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How many ways are there to tile unmarked 1x2 dominoes in a 2x10 space?

Bonus: What if the dominoes were identical and had pips on their front (face-up), so they could be distinguished by 180 degree rotation?

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  • $\begingroup$ How many different types of dominoes are we allowed to use? $\endgroup$
    – DanDan面
    Commented Aug 29, 2023 at 21:16
  • $\begingroup$ @DanDan0101 which question? Assume the dominoes are indistinguishable. $\endgroup$
    – qwr
    Commented Aug 29, 2023 at 21:19
  • $\begingroup$ Bonus. For instance, I can assume every domino has, say, a 1 and a 2 as the two halves? $\endgroup$
    – DanDan面
    Commented Aug 29, 2023 at 21:20
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    $\begingroup$ @DanDan0101 yes. You could also consider dominoes that are painted one one side and can be flipped over. $\endgroup$
    – qwr
    Commented Aug 29, 2023 at 21:22
  • $\begingroup$ Amazingly there is closed solution for counting the number of 1x2 domino tilings of any 2D rectangular grid. It has some very deep and complex connections to statistical mechanics: en.wikipedia.org/wiki/Domino_tiling#Counting_tilings_of_regions $\endgroup$ Commented Sep 1, 2023 at 13:07

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Answer:

$89$ ways

Solution:

Suppose that a $2\times N$ space can be tiled in $f(N)$ ways.

Clearly, $f(1)=1$ and $f(2)=2$. For $N>2$, we can condition on the state of the leftmost domino. If the leftmost domino is vertical, we are left with a $2\times(N-1)$ space to tile, and if the leftmost dominoes are horizontal, we are left with a $2\times(N-2)$ space to tile. Hence, our recurrence relation is $f(N)=f(N-1)+f(N-2)$. From the initial conditions, we see $\boxed{f(N)=F_{N+1}}$, where $F_i$ is the $i^{\text{th}}$ Fibonacci number.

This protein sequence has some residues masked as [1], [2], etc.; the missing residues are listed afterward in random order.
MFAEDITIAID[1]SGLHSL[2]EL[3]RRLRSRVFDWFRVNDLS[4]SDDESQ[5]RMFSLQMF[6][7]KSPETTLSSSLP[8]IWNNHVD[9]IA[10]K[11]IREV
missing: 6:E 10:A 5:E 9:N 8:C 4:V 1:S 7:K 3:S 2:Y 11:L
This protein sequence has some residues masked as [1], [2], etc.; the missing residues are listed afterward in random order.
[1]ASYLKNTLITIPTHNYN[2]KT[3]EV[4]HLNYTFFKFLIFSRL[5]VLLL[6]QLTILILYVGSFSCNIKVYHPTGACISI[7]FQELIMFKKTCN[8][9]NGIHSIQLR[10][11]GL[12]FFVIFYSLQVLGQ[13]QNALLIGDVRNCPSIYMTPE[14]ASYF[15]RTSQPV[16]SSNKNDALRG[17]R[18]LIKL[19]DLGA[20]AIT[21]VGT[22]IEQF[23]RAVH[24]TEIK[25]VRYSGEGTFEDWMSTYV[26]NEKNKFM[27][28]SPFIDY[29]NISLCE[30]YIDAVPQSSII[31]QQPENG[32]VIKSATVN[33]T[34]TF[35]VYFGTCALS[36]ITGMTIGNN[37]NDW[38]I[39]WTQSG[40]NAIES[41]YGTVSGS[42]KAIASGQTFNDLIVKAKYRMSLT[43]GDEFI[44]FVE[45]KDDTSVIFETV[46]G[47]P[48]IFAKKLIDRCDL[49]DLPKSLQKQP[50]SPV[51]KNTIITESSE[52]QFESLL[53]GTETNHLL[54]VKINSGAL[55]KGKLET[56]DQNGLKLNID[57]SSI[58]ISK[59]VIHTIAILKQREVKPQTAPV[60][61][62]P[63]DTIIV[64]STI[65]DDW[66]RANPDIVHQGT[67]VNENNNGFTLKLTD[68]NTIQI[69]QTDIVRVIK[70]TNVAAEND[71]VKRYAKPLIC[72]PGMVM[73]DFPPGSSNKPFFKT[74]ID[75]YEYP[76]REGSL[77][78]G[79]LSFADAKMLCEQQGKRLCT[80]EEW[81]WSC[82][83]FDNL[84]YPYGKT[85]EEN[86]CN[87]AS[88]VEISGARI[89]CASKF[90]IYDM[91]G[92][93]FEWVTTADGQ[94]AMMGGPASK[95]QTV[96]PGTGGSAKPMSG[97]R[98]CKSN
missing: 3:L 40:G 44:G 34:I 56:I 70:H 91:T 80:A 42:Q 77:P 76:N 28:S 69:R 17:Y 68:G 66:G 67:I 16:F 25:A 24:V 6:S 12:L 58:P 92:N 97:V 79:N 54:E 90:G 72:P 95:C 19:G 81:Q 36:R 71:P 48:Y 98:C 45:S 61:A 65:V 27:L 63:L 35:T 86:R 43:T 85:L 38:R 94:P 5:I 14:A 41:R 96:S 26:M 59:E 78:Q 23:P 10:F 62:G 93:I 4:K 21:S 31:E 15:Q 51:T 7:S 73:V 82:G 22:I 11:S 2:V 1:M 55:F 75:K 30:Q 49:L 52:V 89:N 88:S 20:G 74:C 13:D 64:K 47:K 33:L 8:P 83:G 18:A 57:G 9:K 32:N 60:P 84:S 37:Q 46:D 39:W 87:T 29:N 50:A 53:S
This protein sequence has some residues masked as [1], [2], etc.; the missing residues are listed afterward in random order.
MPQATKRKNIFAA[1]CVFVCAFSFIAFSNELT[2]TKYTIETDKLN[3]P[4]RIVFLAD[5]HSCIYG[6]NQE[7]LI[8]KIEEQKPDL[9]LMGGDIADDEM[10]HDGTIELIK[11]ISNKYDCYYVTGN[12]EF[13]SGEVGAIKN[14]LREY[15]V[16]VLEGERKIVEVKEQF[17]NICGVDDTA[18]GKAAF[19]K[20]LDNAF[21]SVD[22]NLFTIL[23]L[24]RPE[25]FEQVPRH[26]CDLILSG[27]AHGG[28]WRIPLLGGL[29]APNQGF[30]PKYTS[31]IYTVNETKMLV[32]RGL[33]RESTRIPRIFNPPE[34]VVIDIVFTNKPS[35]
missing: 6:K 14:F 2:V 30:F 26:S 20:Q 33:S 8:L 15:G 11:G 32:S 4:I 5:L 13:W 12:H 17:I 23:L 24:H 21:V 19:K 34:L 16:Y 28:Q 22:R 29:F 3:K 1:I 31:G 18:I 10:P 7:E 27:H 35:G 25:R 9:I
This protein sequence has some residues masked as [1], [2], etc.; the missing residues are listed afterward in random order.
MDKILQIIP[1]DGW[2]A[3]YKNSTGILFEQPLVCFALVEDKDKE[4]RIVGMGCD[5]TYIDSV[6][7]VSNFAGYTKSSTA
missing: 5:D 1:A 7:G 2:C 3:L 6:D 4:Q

Bonus:

There are $N$ dominoes, and each has two configurations. Accounting for flips, the total arrangements is $2^Nf(N)=2^NF_{N+1}$. In the case $N=10$, this is $91136$ ways.

Bonus, alternate solution:

Suppose that a $2\times N$ space can be tiled in $g(N)$ ways with identical painted dominoes. We proceed as before.

Clearly, $g(1)=2$ and $g(2)=8$. Condition on the state of the leftmost domino. If it is vertical, it could be in state $\uparrow$ or $\downarrow$. If it is horizontal, the two leftmost dominoes could be in state $\uparrow\uparrow$, $\uparrow\downarrow$, $\downarrow\uparrow$, and $\downarrow\downarrow$. Our new recurrence is $g(N)=2g(N-1)+4g(N-2)$. A simple proof by strong induction suffices to show that $g(N)=2^Nf(N)$.

Proof:

The base cases are trivial, $g(1)=2=2^1f(1)$ and $g(2)=8=2^2f(2)$. Make the inductive hypothesis that $g(N)=2^Nf(N)$. Now, $$\begin{align}g(N+1)&=2g(N)+4g(N-1)\\&=2\cdot2^Nf(N)+4\cdot2^{N-1}f(N-1)\\&=2^{N+1}(f(N)+f(N-1))\\&=2^{N+1}f(N+1)\end{align}$$ $\blacksquare$

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    $\begingroup$ Well done! I'll have to make my counting problems harder. $\endgroup$
    – qwr
    Commented Aug 29, 2023 at 21:25
  • $\begingroup$ The idea of the bonus was to find a different recurrence, but your method works as well. $\endgroup$
    – qwr
    Commented Aug 29, 2023 at 21:29
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    $\begingroup$ @qwr I've added the recurrence! $\endgroup$
    – DanDan面
    Commented Aug 29, 2023 at 21:37

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